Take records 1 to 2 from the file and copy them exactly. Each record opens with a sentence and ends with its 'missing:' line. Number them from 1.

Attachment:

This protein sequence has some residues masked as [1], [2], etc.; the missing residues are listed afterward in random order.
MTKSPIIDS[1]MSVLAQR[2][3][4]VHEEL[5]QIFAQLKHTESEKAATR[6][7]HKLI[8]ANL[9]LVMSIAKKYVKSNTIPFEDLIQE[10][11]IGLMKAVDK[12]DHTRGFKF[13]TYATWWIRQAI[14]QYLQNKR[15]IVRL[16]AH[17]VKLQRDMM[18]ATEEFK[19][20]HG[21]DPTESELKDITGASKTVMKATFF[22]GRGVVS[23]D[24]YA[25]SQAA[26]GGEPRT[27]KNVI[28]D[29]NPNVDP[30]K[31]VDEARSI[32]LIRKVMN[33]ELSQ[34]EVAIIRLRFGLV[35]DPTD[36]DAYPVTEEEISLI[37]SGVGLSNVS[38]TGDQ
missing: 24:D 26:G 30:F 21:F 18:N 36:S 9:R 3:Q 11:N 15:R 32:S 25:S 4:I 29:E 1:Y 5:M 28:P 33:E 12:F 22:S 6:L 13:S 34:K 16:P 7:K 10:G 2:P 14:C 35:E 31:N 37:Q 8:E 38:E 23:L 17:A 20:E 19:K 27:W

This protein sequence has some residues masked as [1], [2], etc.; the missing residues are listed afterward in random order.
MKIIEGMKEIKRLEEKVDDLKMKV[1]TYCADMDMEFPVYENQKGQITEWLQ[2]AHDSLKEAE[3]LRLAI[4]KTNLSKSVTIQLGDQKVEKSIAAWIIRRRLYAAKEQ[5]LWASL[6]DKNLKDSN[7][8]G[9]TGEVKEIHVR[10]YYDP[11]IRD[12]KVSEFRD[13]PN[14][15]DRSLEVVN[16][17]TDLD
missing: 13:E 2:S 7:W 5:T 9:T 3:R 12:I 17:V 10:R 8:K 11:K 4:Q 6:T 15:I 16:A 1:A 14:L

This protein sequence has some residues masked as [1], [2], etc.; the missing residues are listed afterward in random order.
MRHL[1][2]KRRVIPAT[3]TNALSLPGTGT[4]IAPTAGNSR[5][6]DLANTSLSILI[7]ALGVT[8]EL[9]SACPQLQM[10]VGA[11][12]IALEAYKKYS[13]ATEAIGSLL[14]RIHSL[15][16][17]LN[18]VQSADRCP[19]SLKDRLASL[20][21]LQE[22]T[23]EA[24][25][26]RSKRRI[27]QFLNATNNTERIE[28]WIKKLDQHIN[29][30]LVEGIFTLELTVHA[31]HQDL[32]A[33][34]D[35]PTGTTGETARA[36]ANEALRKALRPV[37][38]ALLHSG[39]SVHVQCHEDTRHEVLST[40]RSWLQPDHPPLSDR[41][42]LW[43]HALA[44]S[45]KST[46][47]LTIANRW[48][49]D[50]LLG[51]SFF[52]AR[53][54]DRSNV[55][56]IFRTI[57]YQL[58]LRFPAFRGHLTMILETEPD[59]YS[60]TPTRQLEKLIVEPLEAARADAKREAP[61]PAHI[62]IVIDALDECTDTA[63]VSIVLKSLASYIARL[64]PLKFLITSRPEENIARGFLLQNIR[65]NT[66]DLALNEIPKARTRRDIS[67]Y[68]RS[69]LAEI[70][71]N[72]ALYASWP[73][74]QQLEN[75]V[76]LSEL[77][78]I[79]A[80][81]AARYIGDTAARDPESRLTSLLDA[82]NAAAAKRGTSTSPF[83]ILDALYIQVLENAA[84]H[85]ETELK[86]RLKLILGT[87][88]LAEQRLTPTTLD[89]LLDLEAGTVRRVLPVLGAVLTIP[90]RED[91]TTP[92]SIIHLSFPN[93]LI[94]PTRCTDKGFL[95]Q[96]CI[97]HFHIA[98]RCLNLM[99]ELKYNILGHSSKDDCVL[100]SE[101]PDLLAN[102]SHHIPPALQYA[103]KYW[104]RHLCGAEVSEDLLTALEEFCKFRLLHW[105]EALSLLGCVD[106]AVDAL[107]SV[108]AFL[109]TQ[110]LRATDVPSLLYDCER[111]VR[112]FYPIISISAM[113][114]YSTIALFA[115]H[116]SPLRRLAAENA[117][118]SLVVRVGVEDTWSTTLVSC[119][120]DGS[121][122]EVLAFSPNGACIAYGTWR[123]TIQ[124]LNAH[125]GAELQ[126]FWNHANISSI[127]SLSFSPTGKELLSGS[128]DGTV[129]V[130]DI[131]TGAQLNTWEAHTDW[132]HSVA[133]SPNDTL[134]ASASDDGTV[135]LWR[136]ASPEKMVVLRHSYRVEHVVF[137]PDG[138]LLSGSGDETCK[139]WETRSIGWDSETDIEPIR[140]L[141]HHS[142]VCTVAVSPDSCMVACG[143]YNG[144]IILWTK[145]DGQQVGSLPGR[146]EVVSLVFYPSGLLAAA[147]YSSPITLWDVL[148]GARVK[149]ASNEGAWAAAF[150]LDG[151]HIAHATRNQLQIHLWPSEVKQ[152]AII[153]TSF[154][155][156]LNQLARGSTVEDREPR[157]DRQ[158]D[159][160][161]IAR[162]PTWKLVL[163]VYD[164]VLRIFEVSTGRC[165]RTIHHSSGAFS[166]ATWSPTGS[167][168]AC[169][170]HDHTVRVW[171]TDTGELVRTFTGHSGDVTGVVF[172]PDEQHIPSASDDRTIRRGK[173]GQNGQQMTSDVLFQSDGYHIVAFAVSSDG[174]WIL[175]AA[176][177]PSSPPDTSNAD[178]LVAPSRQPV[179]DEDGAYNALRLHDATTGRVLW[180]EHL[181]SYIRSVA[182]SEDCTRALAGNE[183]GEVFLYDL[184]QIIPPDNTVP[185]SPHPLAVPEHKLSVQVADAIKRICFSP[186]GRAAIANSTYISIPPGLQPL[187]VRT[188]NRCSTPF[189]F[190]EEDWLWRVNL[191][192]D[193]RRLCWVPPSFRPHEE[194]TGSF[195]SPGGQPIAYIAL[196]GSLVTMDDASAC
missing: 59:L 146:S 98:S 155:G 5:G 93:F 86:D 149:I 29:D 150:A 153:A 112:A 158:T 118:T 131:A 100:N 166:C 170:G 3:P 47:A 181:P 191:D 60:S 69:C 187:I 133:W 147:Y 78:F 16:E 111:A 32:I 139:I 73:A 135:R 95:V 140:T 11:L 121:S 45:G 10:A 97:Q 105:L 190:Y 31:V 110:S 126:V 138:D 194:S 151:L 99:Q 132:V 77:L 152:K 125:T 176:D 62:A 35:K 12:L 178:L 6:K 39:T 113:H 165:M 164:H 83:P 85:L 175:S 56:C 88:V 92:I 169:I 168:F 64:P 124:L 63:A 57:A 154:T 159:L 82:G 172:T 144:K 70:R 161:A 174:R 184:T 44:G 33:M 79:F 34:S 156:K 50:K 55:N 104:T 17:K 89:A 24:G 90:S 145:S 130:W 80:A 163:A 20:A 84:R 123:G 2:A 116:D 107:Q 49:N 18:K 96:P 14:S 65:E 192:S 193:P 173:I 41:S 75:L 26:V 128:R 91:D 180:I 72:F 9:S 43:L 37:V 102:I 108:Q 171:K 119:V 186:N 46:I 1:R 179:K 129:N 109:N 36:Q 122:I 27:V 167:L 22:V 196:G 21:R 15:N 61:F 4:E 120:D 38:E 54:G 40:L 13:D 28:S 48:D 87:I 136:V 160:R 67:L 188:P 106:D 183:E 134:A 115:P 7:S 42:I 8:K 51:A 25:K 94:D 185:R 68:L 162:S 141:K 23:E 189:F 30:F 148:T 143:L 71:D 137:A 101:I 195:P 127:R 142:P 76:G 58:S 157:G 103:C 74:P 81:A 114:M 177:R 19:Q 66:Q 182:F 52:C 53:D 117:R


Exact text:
This protein sequence has some residues masked as [1], [2], etc.; the missing residues are listed afterward in random order.
MTKSPIIDS[1]MSVLAQR[2][3][4]VHEEL[5]QIFAQLKHTESEKAATR[6][7]HKLI[8]ANL[9]LVMSIAKKYVKSNTIPFEDLIQE[10][11]IGLMKAVDK[12]DHTRGFKF[13]TYATWWIRQAI[14]QYLQNKR[15]IVRL[16]AH[17]VKLQRDMM[18]ATEEFK[19][20]HG[21]DPTESELKDITGASKTVMKATFF[22]GRGVVS[23]D[24]YA[25]SQAA[26]GGEPRT[27]KNVI[28]D[29]NPNVDP[30]K[31]VDEARSI[32]LIRKVMN[33]ELSQ[34]EVAIIRLRFGLV[35]DPTD[36]DAYPVTEEEISLI[37]SGVGLSNVS[38]TGDQ
missing: 24:D 26:G 30:F 21:F 18:N 36:S 9:R 3:Q 11:N 15:R 32:S 25:S 4:I 29:E 1:Y 5:M 28:P 33:E 12:F 22:S 6:L 13:S 34:K 16:P 7:K 10:G 2:P 14:C 35:E 31:N 37:Q 8:E 38:E 23:L 17:A 20:E 19:K 27:W

This protein sequence has some residues masked as [1], [2], etc.; the missing residues are listed afterward in random order.
MKIIEGMKEIKRLEEKVDDLKMKV[1]TYCADMDMEFPVYENQKGQITEWLQ[2]AHDSLKEAE[3]LRLAI[4]KTNLSKSVTIQLGDQKVEKSIAAWIIRRRLYAAKEQ[5]LWASL[6]DKNLKDSN[7][8]G[9]TGEVKEIHVR[10]YYDP[11]IRD[12]KVSEFRD[13]PN[14][15]DRSLEVVN[16][17]TDLD
missing: 13:E 2:S 7:W 5:T 9:T 3:R 12:I 17:V 10:R 8:K 11:K 4:Q 6:T 15:I 16:A 1:A 14:L